MONEY in Classic Quotes

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Quotes from A Tale of Two Cities by Charles Dickens
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 Current Search - money in A Tale of Two Cities
1  He had before offered me money, which I had postponed taking.
A Tale of Two Cities By Charles Dickens
Get Context   In BOOK 3: CHAPTER X. The Substance of the Shadow
2  "You are fatigued," said madame, raising her glance as she knotted the money.
A Tale of Two Cities By Charles Dickens
Get Context   In BOOK 2: CHAPTER XVI. Still Knitting
3  He came in and first tossed me some pieces of money; then struck at me with a whip.
A Tale of Two Cities By Charles Dickens
Get Context   In BOOK 3: CHAPTER X. The Substance of the Shadow
4  You have money, and can buy the means of travelling to the seacoast as quickly as the journey can be made.
A Tale of Two Cities By Charles Dickens
Get Context   In BOOK 3: CHAPTER XII. Darkness
5  He put them, one by one, in the breast of his inner coat, counted out the money for them, and deliberately left the shop.
A Tale of Two Cities By Charles Dickens
Get Context   In BOOK 3: CHAPTER IX. The Game Made
6  For some months past, Miss Pross and Mr. Cruncher had discharged the office of purveyors; the former carrying the money; the latter, the basket.
A Tale of Two Cities By Charles Dickens
Get Context   In BOOK 3: CHAPTER VII. A Knock at the Door
7  Your money came out of, or went into, wormy old wooden drawers, particles of which flew up your nose and down your throat when they were opened and shut.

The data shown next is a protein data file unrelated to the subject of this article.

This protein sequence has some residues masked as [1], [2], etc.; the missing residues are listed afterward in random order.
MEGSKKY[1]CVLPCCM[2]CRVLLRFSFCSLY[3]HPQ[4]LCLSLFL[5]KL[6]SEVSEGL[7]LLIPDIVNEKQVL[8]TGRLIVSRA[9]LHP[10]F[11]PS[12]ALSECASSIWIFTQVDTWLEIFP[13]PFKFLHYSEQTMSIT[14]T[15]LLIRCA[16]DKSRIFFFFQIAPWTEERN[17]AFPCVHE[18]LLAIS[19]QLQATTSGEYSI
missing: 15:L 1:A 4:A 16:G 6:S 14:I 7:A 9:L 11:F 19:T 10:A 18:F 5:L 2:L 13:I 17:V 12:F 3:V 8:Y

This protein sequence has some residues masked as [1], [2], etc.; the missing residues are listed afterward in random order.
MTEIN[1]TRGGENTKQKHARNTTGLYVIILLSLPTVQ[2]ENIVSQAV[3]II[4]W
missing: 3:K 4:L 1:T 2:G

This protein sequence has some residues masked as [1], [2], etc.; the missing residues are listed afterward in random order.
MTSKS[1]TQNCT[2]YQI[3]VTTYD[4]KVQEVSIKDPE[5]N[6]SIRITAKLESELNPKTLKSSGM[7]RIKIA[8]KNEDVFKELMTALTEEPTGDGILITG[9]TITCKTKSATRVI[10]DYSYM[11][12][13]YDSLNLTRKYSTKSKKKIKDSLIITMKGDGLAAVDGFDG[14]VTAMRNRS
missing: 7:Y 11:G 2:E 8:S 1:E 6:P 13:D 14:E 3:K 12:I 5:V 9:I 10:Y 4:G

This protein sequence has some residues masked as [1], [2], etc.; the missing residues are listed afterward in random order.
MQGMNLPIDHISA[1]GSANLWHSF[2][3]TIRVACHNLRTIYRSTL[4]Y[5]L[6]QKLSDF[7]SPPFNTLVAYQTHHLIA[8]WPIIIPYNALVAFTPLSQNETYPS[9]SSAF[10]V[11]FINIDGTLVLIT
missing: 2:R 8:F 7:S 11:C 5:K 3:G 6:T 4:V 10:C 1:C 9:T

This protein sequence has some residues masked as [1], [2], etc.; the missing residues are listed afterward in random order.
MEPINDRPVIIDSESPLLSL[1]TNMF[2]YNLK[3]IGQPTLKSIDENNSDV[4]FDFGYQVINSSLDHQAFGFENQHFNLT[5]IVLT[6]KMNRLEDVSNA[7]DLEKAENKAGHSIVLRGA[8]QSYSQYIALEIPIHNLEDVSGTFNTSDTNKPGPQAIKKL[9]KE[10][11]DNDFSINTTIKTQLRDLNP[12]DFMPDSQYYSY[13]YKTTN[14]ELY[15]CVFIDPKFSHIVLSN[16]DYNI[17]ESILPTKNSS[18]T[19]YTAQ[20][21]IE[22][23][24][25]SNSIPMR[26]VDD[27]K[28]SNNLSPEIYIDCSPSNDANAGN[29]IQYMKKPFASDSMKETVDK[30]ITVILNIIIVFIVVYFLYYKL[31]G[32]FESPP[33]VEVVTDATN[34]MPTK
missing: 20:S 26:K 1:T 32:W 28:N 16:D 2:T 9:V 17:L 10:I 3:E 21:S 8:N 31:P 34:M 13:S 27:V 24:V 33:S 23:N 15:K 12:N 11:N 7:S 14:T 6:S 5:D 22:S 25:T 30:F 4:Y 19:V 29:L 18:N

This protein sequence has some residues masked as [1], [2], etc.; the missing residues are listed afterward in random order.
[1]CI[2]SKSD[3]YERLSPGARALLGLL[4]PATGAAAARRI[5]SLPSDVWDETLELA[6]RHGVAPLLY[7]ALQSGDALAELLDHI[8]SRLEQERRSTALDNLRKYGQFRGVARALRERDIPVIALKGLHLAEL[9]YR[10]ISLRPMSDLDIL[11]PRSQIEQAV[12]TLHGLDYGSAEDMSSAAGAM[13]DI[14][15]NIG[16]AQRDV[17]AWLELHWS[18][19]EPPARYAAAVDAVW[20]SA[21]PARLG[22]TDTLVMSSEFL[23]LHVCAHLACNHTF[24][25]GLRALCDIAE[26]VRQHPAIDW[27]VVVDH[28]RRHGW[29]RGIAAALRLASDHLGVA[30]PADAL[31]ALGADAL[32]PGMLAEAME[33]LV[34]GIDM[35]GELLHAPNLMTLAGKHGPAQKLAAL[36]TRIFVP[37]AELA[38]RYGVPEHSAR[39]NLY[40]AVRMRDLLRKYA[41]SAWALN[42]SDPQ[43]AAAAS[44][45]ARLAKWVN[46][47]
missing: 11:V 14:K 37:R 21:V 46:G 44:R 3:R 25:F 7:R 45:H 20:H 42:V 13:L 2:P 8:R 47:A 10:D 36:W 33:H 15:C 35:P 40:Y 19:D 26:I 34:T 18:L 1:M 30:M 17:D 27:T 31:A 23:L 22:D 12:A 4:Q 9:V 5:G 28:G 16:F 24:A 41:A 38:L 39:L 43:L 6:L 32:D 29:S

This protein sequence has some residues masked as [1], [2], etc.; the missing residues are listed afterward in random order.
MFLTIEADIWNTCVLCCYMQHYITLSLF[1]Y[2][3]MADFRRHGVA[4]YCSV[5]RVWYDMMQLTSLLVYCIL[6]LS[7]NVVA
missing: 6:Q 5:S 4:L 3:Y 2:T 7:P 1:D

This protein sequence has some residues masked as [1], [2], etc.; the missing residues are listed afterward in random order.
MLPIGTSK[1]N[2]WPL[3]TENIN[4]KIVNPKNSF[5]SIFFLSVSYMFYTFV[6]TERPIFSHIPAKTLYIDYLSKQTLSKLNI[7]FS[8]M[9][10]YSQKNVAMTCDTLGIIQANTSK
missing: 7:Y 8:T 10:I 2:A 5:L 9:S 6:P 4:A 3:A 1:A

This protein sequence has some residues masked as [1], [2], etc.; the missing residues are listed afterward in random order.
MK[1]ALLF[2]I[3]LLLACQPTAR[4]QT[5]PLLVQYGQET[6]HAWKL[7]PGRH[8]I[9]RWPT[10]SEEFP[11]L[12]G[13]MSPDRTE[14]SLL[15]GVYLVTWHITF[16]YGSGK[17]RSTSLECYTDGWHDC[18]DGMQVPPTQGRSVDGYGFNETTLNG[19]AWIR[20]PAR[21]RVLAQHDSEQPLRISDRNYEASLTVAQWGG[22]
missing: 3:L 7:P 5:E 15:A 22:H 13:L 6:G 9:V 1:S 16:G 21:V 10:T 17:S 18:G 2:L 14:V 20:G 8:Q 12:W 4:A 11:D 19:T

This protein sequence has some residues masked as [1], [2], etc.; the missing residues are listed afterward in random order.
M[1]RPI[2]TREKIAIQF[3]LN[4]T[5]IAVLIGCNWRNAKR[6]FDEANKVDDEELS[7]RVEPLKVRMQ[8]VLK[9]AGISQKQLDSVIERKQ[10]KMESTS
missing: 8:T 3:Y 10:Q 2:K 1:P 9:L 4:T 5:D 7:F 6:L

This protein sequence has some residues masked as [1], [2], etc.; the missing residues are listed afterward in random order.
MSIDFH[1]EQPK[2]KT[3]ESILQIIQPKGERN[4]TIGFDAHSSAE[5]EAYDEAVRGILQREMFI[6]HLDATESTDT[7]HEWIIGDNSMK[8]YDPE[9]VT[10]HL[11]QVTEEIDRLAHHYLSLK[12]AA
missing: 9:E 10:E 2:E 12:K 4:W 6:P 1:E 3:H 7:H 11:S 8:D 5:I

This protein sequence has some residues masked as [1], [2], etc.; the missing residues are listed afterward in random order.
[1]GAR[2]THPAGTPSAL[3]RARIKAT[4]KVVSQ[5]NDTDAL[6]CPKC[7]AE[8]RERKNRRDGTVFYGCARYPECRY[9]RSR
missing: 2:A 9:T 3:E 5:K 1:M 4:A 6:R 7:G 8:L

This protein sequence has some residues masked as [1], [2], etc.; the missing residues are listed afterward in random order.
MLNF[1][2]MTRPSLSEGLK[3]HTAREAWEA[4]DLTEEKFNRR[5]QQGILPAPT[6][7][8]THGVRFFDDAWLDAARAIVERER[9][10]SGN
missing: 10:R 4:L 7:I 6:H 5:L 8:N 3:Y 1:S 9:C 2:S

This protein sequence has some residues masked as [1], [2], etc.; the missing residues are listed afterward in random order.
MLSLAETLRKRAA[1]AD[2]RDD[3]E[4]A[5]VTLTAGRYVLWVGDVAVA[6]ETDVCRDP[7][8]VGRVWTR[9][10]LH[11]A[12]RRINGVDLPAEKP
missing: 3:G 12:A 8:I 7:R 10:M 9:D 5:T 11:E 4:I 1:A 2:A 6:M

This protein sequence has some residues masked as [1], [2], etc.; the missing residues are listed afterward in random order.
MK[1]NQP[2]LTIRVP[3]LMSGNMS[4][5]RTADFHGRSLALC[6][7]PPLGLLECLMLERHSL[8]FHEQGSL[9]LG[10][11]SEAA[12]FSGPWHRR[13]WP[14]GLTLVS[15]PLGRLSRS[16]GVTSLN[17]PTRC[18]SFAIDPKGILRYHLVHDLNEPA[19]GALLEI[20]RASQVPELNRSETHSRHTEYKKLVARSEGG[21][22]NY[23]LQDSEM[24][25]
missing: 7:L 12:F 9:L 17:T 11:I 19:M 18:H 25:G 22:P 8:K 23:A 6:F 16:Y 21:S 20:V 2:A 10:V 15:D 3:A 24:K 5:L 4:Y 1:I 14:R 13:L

A Tale of Two Cities By Charles Dickens
Get Context   In BOOK 2: CHAPTER I. Five Years Later
8  Yet, a French Tellson's could get on with these things exceedingly well, and, as long as the times held together, no man had taken fright at them, and drawn out his money.
A Tale of Two Cities By Charles Dickens
Get Context   In BOOK 3: CHAPTER II. The Grindstone
9  France, less favoured on the whole as to matters spiritual than her sister of the shield and trident, rolled with exceeding smoothness down hill, making paper money and spending it.
A Tale of Two Cities By Charles Dickens
Get Context   In BOOK 1: CHAPTER I. The Period
10  The rattle of the harness was the chink of money, and more drafts were honoured in five minutes than even Tellson's, with all its foreign and home connection, ever paid in thrice the time.
A Tale of Two Cities By Charles Dickens
Get Context   In BOOK 1: CHAPTER III. The Night Shadows
11  Then she turned out the contents of the bowl of money for the second time, and began knotting them up in her handkerchief, in a chain of separate knots, for safe keeping through the night.
A Tale of Two Cities By Charles Dickens
Get Context   In BOOK 2: CHAPTER XVI. Still Knitting
12  If I had had any but a unnat'ral wife, and this poor boy had had any but a unnat'ral mother, I might have made some money last week instead of being counter-prayed and countermined and religiously circumwented into the worst of luck.
A Tale of Two Cities By Charles Dickens
Get Context   In BOOK 2: CHAPTER I. Five Years Later
13  There had been more of early brooding than drinking; for, many men had listened and whispered and slunk about there from the time of the opening of the door, who could not have laid a piece of money on the counter to save their souls.
A Tale of Two Cities By Charles Dickens
Get Context   In BOOK 2: CHAPTER XV. Knitting
14  Madame enforced the conclusion of this piece of advice by striking her little counter with her chain of money as if she knocked its brains out, and then gathering the heavy handkerchief under her arm in a serene manner, and observing that it was time to go to bed.
A Tale of Two Cities By Charles Dickens
Get Context   In BOOK 2: CHAPTER XVI. Still Knitting
15  Leisurely, our four horses are taken out; leisurely, the coach stands in the little street, bereft of horses, and with no likelihood upon it of ever moving again; leisurely, the new horses come into visible existence, one by one; leisurely, the new postilions follow, sucking and plaiting the lashes of their whips; leisurely, the old postilions count their money, make wrong additions, and arrive at dissatisfied results.
A Tale of Two Cities By Charles Dickens
Get Context   In BOOK 3: CHAPTER XIII. Fifty-two